Erikson, Robert S., and Gerald C. Wright. 2013. “Voters, Candidates, and Issues in Congressional Elections.” In Congress Reconsidered, 10th ed., eds. Lawrence C. Dodd and Bruce I. Oppenheimer. Los Angeles: SAGE/CQ Press.

Gelman, Andrew, and Jennifer Hill. 2007. Data Analysis Using Regression and Multilevel/Hierarchical Models. Cambridge: Cambridge University Press.

Gelman, Andrew, David Park, Boris Shor, Joseph Bafumi, and Jeronimo Cortina. 2008. Red State, Blue State, Rich State, Poor State: Why Americans Vote the Way They Do. Princeton: Princeton University Press.

Hayes, Danny, and Seth C. McKee. 2009. “The Participatory Effects of Redistricting.” American Journal of Political Science 53 (October): 1006-23.

Hood, III, M. V., and Seth C. McKee. 2010. “Stranger Danger: Redistricting, Incumbent Recognition, and Vote Choice.” Social Science Quarterly 91 (June): 344-58.

Hood, III, M. V., and Seth C. McKee. 2013. “Unwelcome Constituents: Redistricting and Countervailing Partisan Tides.” State Politics and Policy Quarterly 13 (June): 203-24.

Jacobson, Gary C. 2013. “Partisanship, Money, and Competition: Elections and the Transformation of Congress since the 1970s.” In Congress Reconsidered, 10th ed., eds. Lawrence C. Dodd and Bruce I. Oppenheimer. Los Angeles: SAGE/CQ Press.

Jacobson, Gary C., and Jamie L. Carson. 2016. The Politics of Congressional Elections, 9th ed. Lanham, MD: Rowman and Littlefield.

McDaniel, Jason A. 2014. “The Politics that Places Make: Contextual Effects and the Future of Political Behavior Research.” International Journal of Humanities and Social Science 4 (March): 1-7.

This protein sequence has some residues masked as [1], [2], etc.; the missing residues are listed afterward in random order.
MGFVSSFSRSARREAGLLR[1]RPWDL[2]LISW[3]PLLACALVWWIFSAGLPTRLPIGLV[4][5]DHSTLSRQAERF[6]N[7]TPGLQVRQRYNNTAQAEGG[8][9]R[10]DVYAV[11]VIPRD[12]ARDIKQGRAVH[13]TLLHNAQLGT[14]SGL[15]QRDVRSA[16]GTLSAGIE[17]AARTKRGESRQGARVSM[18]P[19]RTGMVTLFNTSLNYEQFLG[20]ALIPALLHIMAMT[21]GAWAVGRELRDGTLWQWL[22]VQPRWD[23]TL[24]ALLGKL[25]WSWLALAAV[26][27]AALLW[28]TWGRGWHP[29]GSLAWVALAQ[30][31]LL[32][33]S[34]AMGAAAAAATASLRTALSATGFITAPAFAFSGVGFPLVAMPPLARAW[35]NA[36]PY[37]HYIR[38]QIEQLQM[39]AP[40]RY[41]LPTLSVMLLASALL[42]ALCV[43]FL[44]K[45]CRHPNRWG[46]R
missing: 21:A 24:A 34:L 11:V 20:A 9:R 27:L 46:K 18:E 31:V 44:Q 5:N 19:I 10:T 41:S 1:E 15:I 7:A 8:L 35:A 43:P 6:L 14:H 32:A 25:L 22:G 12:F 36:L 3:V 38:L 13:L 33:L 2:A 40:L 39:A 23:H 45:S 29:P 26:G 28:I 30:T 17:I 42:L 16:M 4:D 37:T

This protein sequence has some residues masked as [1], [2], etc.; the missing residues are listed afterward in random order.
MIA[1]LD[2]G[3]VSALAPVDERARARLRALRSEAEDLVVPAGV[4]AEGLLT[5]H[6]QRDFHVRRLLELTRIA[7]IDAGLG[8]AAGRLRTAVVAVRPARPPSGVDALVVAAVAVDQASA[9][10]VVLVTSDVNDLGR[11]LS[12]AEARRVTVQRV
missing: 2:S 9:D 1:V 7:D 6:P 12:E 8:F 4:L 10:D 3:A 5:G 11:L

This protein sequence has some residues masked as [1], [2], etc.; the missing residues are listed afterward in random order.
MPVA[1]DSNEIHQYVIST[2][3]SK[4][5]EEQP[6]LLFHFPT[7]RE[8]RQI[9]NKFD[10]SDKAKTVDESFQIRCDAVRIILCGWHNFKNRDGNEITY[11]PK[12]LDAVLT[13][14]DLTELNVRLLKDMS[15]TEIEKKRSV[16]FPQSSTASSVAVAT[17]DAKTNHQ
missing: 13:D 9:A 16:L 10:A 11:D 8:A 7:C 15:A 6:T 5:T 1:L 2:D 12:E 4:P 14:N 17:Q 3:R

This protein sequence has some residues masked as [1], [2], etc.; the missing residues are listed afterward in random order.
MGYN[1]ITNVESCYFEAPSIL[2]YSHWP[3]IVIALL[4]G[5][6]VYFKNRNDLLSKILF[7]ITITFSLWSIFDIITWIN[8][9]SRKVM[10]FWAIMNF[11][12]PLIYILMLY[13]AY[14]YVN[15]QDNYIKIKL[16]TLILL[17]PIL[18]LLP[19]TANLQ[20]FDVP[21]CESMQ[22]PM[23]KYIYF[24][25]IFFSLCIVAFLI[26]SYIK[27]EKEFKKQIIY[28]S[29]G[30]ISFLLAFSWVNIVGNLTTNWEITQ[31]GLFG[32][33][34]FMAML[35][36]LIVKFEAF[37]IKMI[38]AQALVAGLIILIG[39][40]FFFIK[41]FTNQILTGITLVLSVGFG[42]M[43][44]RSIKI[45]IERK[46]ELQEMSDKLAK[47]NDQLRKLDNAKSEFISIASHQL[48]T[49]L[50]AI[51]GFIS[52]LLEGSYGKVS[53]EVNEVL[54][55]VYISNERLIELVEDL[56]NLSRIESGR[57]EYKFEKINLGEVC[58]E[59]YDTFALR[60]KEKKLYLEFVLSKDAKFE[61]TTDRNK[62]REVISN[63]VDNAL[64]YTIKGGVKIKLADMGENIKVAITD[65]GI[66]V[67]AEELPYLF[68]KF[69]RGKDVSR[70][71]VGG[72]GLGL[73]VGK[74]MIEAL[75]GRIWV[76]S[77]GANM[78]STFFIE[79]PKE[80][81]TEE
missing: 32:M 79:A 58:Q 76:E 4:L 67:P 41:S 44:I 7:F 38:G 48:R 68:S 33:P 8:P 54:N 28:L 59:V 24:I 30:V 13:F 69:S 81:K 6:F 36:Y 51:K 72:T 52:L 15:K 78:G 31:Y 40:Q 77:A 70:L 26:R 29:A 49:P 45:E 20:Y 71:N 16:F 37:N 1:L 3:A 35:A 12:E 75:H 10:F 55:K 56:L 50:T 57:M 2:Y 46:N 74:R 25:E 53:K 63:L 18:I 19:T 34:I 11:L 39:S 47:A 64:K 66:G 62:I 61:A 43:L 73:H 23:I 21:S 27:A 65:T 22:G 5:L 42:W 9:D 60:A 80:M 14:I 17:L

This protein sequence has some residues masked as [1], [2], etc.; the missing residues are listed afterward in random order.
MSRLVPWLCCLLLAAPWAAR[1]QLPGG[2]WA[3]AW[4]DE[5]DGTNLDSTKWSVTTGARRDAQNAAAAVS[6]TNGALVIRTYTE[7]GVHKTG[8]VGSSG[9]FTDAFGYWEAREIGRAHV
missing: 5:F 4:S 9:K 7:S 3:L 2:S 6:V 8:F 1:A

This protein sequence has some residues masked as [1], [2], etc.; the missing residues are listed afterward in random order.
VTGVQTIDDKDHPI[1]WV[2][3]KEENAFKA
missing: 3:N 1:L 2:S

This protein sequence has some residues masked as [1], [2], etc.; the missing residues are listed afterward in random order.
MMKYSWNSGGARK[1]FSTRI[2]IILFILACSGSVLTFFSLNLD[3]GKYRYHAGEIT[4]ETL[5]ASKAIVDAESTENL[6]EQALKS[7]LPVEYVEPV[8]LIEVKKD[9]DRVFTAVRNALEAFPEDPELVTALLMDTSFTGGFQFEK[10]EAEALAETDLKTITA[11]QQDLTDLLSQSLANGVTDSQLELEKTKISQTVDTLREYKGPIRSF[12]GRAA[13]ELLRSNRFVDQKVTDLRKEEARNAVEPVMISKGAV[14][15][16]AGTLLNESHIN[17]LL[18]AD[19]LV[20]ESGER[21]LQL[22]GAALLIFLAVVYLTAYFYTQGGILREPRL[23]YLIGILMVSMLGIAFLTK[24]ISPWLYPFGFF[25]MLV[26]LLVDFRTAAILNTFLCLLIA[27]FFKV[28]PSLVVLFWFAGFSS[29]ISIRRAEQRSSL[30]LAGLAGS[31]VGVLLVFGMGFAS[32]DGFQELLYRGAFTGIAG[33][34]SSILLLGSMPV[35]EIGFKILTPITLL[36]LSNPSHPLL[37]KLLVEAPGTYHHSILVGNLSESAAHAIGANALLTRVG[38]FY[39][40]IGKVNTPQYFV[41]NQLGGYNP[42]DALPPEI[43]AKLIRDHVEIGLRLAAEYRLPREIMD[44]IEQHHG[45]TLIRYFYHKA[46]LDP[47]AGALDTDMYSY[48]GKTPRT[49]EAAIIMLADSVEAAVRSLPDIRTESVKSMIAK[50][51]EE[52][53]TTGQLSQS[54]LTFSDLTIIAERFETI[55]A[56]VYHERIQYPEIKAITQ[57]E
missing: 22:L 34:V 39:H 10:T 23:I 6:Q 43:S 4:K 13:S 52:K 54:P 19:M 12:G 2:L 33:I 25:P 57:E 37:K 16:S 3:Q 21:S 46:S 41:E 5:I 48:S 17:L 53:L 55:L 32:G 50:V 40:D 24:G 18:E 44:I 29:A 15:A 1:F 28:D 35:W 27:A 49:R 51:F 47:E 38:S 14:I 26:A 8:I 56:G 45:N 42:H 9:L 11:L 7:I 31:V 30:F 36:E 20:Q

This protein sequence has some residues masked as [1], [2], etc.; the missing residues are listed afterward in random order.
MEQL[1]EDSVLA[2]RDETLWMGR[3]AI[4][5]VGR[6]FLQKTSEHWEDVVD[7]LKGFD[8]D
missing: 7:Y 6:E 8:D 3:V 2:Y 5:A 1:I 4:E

McKee, Seth C. 2008a. “The Effects of Redistricting on Voting Behavior in Incumbent U.S. House Elections, 1992-1994.” Political Research Quarterly 61 (March): 122-33.

McKee, Seth C. 2008b. “Redistricting and Familiarity with U.S. House Candidates.” American Politics Research 36 (November): 962-79.

McKee, Seth C. 2013. “Political Conditions and the Electoral Effects of Redistricting.” American Politics Research 41 (July): 623-46.

McKee, Seth C., Jeremy M. Teigen, and Mathieu Turgeon. 2006. “The Partisan Impact of Congressional Redistricting: The Case of Texas, 2001-2003.” Social Science Quarterly 87 (June): 308-17.

Pattie, Charles, and Ron Johnston. 2000. “’People Who Talk Together Vote Together’: An Exploration of Contextual Effects in Great Britain.” Annals of the Association of American Geographers 90 (Issue 1): 41-66.

Petrocik, John R., and Scott W. Desposato. 1998. “The Partisan Consequences of Majority-Minority Redistricting in the South, 1992 and 1994.” Journal of Politics 60 (August): 613-33.

Poole, Keith T., and Howard Rosenthal. 2007. Ideology and Congress: A Political-Economic History of Roll Call Voting, 2nd ed. New Brunswick, NJ: Transaction Publishers.

Rush, Mark E. 2000. Does Redistricting Make a Difference?: Partisan Representation and Electoral Behavior. Lanham, MD: Lexington Books.

Skrondal, Anders, and Sophie Rabe-Hesketh. 2009. “Prediction in Multilevel Generalized Linear Models.” Journal of the Royal Statistical Society: Series A 172 (June): 659-87.

Steenbergen, Marco R., and Bradford S. Jones. 2002. “Modeling Multilevel Data Structures.” American Journal of Political Science 46 (January): 218-37.

Yoshinaka, Antoine, and Chad Murphy. 2011. “The Paradox of Redistricting: How Partisan Mapmakers Foster Competition but Disrupt Representation.” Political Research Quarterly 64 (June): 435-47.